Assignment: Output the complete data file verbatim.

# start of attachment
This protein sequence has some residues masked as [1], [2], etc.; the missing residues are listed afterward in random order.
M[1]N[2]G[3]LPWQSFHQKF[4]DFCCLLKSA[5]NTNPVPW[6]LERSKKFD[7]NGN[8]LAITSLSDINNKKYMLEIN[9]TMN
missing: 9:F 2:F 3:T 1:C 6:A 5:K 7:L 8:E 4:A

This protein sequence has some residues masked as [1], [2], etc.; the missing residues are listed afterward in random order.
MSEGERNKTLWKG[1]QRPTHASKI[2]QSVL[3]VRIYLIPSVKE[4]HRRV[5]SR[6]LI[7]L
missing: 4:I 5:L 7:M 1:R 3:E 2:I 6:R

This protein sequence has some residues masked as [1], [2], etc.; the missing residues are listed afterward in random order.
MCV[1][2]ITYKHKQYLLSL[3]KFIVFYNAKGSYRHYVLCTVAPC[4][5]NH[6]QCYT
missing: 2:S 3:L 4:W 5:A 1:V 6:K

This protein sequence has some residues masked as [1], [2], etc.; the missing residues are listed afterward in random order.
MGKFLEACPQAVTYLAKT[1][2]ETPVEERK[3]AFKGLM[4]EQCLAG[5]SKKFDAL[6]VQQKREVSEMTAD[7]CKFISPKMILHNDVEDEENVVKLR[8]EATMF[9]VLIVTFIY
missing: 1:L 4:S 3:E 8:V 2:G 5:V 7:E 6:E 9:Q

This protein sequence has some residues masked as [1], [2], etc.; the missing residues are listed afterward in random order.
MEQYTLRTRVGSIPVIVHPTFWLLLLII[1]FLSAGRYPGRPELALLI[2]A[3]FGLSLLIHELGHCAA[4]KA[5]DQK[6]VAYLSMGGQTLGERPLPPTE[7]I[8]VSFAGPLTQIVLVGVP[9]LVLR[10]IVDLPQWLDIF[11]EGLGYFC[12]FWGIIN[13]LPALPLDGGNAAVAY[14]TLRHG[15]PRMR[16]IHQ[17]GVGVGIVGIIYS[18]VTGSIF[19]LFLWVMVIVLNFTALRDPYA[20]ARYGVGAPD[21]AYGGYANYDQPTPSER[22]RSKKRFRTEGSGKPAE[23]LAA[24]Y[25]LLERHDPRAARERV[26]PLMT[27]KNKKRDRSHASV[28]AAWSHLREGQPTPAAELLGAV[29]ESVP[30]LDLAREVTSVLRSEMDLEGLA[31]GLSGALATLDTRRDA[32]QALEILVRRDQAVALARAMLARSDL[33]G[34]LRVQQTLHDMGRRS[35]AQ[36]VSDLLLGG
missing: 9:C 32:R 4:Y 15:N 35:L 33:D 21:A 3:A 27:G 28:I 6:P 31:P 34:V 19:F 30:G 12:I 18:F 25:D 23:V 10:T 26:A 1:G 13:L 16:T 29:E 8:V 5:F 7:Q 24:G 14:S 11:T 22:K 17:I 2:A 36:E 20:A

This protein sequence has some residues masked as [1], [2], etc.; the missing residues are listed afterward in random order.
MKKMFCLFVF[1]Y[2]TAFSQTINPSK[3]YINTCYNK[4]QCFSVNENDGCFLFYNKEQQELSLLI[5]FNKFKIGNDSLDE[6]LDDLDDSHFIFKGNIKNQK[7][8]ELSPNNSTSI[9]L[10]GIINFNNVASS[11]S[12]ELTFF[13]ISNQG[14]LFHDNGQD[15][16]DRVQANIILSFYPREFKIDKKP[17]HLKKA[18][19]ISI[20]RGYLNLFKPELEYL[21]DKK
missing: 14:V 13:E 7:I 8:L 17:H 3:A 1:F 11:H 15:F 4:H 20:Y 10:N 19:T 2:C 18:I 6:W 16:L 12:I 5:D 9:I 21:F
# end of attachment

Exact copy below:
This protein sequence has some residues masked as [1], [2], etc.; the missing residues are listed afterward in random order.
M[1]N[2]G[3]LPWQSFHQKF[4]DFCCLLKSA[5]NTNPVPW[6]LERSKKFD[7]NGN[8]LAITSLSDINNKKYMLEIN[9]TMN
missing: 9:F 2:F 3:T 1:C 6:A 5:K 7:L 8:E 4:A

This protein sequence has some residues masked as [1], [2], etc.; the missing residues are listed afterward in random order.
MSEGERNKTLWKG[1]QRPTHASKI[2]QSVL[3]VRIYLIPSVKE[4]HRRV[5]SR[6]LI[7]L
missing: 4:I 5:L 7:M 1:R 3:E 2:I 6:R

This protein sequence has some residues masked as [1], [2], etc.; the missing residues are listed afterward in random order.
MCV[1][2]ITYKHKQYLLSL[3]KFIVFYNAKGSYRHYVLCTVAPC[4][5]NH[6]QCYT
missing: 2:S 3:L 4:W 5:A 1:V 6:K

This protein sequence has some residues masked as [1], [2], etc.; the missing residues are listed afterward in random order.
MGKFLEACPQAVTYLAKT[1][2]ETPVEERK[3]AFKGLM[4]EQCLAG[5]SKKFDAL[6]VQQKREVSEMTAD[7]CKFISPKMILHNDVEDEENVVKLR[8]EATMF[9]VLIVTFIY
missing: 1:L 4:S 3:E 8:V 2:G 5:V 7:E 6:E 9:Q

This protein sequence has some residues masked as [1], [2], etc.; the missing residues are listed afterward in random order.
MEQYTLRTRVGSIPVIVHPTFWLLLLII[1]FLSAGRYPGRPELALLI[2]A[3]FGLSLLIHELGHCAA[4]KA[5]DQK[6]VAYLSMGGQTLGERPLPPTE[7]I[8]VSFAGPLTQIVLVGVP[9]LVLR[10]IVDLPQWLDIF[11]EGLGYFC[12]FWGIIN[13]LPALPLDGGNAAVAY[14]TLRHG[15]PRMR[16]IHQ[17]GVGVGIVGIIYS[18]VTGSIF[19]LFLWVMVIVLNFTALRDPYA[20]ARYGVGAPD[21]AYGGYANYDQPTPSER[22]RSKKRFRTEGSGKPAE[23]LAA[24]Y[25]LLERHDPRAARERV[26]PLMT[27]KNKKRDRSHASV[28]AAWSHLREGQPTPAAELLGAV[29]ESVP[30]LDLAREVTSVLRSEMDLEGLA[31]GLSGALATLDTRRDA[32]QALEILVRRDQAVALARAMLARSDL[33]G[34]LRVQQTLHDMGRRS[35]AQ[36]VSDLLLGG
missing: 9:C 32:R 4:Y 15:N 35:L 33:D 21:A 3:A 27:G 28:I 6:P 31:P 34:V 19:F 30:G 12:I 18:F 25:D 23:V 10:T 26:A 1:G 13:L 16:T 29:E 8:V 5:F 7:Q 24:G 14:S 11:T 22:K 17:I 2:A 36:E 20:A

This protein sequence has some residues masked as [1], [2], etc.; the missing residues are listed afterward in random order.
MKKMFCLFVF[1]Y[2]TAFSQTINPSK[3]YINTCYNK[4]QCFSVNENDGCFLFYNKEQQELSLLI[5]FNKFKIGNDSLDE[6]LDDLDDSHFIFKGNIKNQK[7][8]ELSPNNSTSI[9]L[10]GIINFNNVASS[11]S[12]ELTFF[13]ISNQG[14]LFHDNGQD[15][16]DRVQANIILSFYPREFKIDKKP[17]HLKKA[18][19]ISI[20]RGYLNLFKPELEYL[21]DKK
missing: 14:V 13:E 7:I 8:L 17:H 3:A 1:F 11:H 15:F 4:H 20:Y 10:N 19:T 2:C 18:I 6:W 16:L 12:I 5:D 9:I 21:F